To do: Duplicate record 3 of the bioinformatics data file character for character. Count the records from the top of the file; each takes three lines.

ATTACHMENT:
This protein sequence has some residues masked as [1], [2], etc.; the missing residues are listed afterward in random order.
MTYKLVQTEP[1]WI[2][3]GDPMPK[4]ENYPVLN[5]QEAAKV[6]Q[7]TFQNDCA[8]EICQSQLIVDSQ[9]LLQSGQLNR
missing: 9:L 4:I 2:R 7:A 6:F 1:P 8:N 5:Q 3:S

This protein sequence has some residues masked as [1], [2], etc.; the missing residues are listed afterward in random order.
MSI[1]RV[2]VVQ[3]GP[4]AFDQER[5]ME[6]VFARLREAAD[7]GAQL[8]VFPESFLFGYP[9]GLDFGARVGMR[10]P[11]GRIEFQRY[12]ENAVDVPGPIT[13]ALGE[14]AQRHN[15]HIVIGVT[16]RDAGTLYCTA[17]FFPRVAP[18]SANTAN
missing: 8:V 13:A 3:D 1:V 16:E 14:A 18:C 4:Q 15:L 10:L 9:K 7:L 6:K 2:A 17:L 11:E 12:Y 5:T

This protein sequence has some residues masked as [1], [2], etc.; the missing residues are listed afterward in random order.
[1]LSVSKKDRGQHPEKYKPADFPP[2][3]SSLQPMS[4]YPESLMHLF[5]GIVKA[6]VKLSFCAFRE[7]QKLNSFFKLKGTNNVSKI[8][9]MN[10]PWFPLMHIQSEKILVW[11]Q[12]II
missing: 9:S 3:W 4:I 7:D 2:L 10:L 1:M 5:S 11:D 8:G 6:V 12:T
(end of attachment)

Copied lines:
This protein sequence has some residues masked as [1], [2], etc.; the missing residues are listed afterward in random order.
[1]LSVSKKDRGQHPEKYKPADFPP[2][3]SSLQPMS[4]YPESLMHLF[5]GIVKA[6]VKLSFCAFRE[7]QKLNSFFKLKGTNNVSKI[8][9]MN[10]PWFPLMHIQSEKILVW[11]Q[12]II
missing: 9:S 3:W 4:I 7:D 2:L 10:L 1:M 5:S 11:D 8:G 6:V 12:T